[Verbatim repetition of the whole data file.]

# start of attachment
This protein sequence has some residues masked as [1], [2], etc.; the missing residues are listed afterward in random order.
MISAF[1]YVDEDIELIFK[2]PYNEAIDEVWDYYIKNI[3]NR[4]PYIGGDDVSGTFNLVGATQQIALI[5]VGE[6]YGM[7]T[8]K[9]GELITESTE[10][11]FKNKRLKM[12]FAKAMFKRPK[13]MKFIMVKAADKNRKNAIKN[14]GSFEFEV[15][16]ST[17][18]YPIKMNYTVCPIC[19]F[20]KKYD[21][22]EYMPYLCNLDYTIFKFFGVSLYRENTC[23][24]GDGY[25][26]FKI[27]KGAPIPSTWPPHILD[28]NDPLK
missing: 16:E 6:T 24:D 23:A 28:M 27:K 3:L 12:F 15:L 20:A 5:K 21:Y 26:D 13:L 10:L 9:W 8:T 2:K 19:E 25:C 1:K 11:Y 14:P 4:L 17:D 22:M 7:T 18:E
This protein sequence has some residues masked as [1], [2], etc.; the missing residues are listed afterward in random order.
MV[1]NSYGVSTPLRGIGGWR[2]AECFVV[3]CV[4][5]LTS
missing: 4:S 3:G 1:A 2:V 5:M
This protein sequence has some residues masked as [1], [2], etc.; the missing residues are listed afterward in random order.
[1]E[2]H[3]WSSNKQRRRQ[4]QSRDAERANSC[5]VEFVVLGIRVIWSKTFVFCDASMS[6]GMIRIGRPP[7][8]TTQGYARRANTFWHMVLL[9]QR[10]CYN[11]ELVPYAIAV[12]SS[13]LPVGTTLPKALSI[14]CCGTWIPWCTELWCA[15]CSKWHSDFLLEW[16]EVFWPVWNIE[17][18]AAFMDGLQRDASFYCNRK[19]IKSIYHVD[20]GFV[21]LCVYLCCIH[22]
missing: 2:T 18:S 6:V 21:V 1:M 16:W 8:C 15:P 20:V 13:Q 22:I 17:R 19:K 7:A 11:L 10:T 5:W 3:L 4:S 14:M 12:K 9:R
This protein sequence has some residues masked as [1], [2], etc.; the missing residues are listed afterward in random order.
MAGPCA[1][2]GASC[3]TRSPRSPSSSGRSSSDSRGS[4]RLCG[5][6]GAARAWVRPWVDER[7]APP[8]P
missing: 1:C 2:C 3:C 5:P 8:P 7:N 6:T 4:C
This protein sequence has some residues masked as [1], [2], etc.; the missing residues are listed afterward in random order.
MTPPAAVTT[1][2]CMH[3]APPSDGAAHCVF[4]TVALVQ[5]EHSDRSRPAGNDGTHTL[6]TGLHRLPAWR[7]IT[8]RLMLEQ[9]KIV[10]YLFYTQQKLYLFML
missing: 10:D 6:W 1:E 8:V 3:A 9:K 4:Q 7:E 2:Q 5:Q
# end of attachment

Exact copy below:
This protein sequence has some residues masked as [1], [2], etc.; the missing residues are listed afterward in random order.
MISAF[1]YVDEDIELIFK[2]PYNEAIDEVWDYYIKNI[3]NR[4]PYIGGDDVSGTFNLVGATQQIALI[5]VGE[6]YGM[7]T[8]K[9]GELITESTE[10][11]FKNKRLKM[12]FAKAMFKRPK[13]MKFIMVKAADKNRKNAIKN[14]GSFEFEV[15][16]ST[17][18]YPIKMNYTVCPIC[19]F[20]KKYD[21][22]EYMPYLCNLDYTIFKFFGVSLYRENTC[23][24]GDGY[25][26]FKI[27]KGAPIPSTWPPHILD[28]NDPLK
missing: 16:E 6:T 24:D 23:A 28:M 27:K 3:L 12:F 15:L 20:A 5:K 21:Y 26:D 13:L 10:L 9:W 8:T 2:K 19:E 25:C 1:K 11:Y 14:P 4:L 17:D 22:M 7:T 18:E
This protein sequence has some residues masked as [1], [2], etc.; the missing residues are listed afterward in random order.
MV[1]NSYGVSTPLRGIGGWR[2]AECFVV[3]CV[4][5]LTS
missing: 4:S 3:G 1:A 2:V 5:M
This protein sequence has some residues masked as [1], [2], etc.; the missing residues are listed afterward in random order.
[1]E[2]H[3]WSSNKQRRRQ[4]QSRDAERANSC[5]VEFVVLGIRVIWSKTFVFCDASMS[6]GMIRIGRPP[7][8]TTQGYARRANTFWHMVLL[9]QR[10]CYN[11]ELVPYAIAV[12]SS[13]LPVGTTLPKALSI[14]CCGTWIPWCTELWCA[15]CSKWHSDFLLEW[16]EVFWPVWNIE[17][18]AAFMDGLQRDASFYCNRK[19]IKSIYHVD[20]GFV[21]LCVYLCCIH[22]
missing: 2:T 18:S 6:V 21:V 1:M 16:W 8:C 15:P 20:V 13:Q 22:I 17:R 19:K 7:A 11:L 10:T 5:W 3:L 4:S 14:M 12:K 9:R
This protein sequence has some residues masked as [1], [2], etc.; the missing residues are listed afterward in random order.
MAGPCA[1][2]GASC[3]TRSPRSPSSSGRSSSDSRGS[4]RLCG[5][6]GAARAWVRPWVDER[7]APP[8]P
missing: 1:C 2:C 3:C 5:P 8:P 7:N 6:T 4:C
This protein sequence has some residues masked as [1], [2], etc.; the missing residues are listed afterward in random order.
MTPPAAVTT[1][2]CMH[3]APPSDGAAHCVF[4]TVALVQ[5]EHSDRSRPAGNDGTHTL[6]TGLHRLPAWR[7]IT[8]RLMLEQ[9]KIV[10]YLFYTQQKLYLFML
missing: 10:D 6:W 1:E 8:V 3:A 9:K 4:Q 7:E 2:Q 5:Q